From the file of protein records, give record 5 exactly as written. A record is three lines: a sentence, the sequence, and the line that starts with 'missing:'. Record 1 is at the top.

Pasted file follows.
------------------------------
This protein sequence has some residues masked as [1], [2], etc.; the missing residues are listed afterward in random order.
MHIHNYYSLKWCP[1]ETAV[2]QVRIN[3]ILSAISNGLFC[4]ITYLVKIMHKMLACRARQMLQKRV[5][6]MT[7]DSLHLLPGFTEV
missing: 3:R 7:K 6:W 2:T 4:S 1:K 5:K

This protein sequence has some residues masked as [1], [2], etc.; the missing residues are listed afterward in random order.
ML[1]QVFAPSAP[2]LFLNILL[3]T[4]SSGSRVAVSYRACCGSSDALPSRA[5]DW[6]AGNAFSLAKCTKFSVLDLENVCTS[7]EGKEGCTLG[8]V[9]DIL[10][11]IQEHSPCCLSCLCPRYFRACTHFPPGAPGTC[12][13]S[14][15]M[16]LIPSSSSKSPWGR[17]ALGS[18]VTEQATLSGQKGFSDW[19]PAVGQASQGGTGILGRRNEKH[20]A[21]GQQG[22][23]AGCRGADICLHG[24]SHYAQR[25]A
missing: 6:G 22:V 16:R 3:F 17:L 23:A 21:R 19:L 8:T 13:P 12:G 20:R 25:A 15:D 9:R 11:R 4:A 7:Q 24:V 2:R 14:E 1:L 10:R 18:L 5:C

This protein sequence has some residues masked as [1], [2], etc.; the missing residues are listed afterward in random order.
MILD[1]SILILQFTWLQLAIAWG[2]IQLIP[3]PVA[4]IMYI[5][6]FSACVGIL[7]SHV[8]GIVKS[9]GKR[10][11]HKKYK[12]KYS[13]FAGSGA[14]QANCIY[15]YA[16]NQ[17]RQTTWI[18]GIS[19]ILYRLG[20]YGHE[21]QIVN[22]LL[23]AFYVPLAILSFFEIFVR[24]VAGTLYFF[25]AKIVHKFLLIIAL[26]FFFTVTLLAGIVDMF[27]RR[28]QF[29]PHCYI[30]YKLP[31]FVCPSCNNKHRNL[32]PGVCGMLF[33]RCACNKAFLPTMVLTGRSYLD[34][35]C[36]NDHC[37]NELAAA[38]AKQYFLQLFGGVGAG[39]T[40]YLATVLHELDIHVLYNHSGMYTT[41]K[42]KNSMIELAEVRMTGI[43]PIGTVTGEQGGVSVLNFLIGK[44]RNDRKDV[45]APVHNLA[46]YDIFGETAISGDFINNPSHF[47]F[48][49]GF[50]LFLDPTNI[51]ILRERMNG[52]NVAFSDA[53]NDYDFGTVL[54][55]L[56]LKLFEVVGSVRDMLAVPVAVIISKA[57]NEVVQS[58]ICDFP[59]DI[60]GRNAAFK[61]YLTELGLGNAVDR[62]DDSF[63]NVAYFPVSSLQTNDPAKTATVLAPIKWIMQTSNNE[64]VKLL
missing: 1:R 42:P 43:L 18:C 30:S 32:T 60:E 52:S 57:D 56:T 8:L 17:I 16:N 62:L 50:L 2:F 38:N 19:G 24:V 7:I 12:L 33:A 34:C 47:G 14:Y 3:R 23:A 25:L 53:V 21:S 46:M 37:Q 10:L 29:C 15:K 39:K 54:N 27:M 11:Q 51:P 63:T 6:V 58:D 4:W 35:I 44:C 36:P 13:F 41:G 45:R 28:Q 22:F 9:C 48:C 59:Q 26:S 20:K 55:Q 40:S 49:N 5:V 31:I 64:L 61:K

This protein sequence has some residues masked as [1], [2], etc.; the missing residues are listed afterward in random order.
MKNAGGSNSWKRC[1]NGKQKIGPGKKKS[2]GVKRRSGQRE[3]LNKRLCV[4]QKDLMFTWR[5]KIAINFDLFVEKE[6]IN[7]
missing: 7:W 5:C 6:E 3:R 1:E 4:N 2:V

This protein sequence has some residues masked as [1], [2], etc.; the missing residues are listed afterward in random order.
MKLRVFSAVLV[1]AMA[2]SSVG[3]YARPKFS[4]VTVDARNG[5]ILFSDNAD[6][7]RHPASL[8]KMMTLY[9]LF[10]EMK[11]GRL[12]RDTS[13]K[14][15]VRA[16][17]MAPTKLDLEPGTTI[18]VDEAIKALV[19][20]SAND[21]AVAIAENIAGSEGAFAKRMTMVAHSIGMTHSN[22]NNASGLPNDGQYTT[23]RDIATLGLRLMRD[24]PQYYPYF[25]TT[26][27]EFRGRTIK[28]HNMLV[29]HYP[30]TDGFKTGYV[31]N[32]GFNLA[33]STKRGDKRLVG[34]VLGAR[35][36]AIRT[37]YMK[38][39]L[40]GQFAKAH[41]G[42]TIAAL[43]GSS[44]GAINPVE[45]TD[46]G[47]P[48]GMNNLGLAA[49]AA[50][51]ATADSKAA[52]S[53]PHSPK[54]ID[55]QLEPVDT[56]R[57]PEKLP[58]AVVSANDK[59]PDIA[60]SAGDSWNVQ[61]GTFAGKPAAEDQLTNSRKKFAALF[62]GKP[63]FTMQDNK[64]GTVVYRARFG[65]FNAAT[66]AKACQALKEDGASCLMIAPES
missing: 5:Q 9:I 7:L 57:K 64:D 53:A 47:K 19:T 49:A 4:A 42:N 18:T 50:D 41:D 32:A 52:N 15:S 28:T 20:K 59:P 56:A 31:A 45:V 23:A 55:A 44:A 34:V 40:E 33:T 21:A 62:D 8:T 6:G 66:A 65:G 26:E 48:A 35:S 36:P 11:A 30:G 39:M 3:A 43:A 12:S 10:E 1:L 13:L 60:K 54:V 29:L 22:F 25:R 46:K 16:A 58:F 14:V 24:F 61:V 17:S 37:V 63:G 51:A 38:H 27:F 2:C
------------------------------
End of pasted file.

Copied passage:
This protein sequence has some residues masked as [1], [2], etc.; the missing residues are listed afterward in random order.
MKLRVFSAVLV[1]AMA[2]SSVG[3]YARPKFS[4]VTVDARNG[5]ILFSDNAD[6][7]RHPASL[8]KMMTLY[9]LF[10]EMK[11]GRL[12]RDTS[13]K[14][15]VRA[16][17]MAPTKLDLEPGTTI[18]VDEAIKALV[19][20]SAND[21]AVAIAENIAGSEGAFAKRMTMVAHSIGMTHSN[22]NNASGLPNDGQYTT[23]RDIATLGLRLMRD[24]PQYYPYF[25]TT[26][27]EFRGRTIK[28]HNMLV[29]HYP[30]TDGFKTGYV[31]N[32]GFNLA[33]STKRGDKRLVG[34]VLGAR[35][36]AIRT[37]YMK[38][39]L[40]GQFAKAH[41]G[42]TIAAL[43]GSS[44]GAINPVE[45]TD[46]G[47]P[48]GMNNLGLAA[49]AA[50][51]ATADSKAA[52]S[53]PHSPK[54]ID[55]QLEPVDT[56]R[57]PEKLP[58]AVVSANDK[59]PDIA[60]SAGDSWNVQ[61]GTFAGKPAAEDQLTNSRKKFAALF[62]GKP[63]FTMQDNK[64]GTVVYRARFG[65]FNAAT[66]AKACQALKEDGASCLMIAPES
missing: 5:Q 9:I 7:L 57:K 64:D 53:A 47:K 19:T 49:A 4:A 42:N 18:T 50:D 41:D 32:A 52:N 15:S 28:T 20:K 59:P 56:A 31:A 45:V 23:A 55:A 44:A 34:V 40:E 33:T 21:A 62:D 8:T 6:G 66:A 65:G 26:E 48:A 35:S 36:P 11:A 30:G 39:M 3:A 43:A 12:S 10:E 1:L 13:L 60:K 54:V 29:L 22:F 25:R 46:K 16:A 58:F 14:V 24:F 61:V 17:S 37:V 63:G 51:A 38:H 27:F 2:C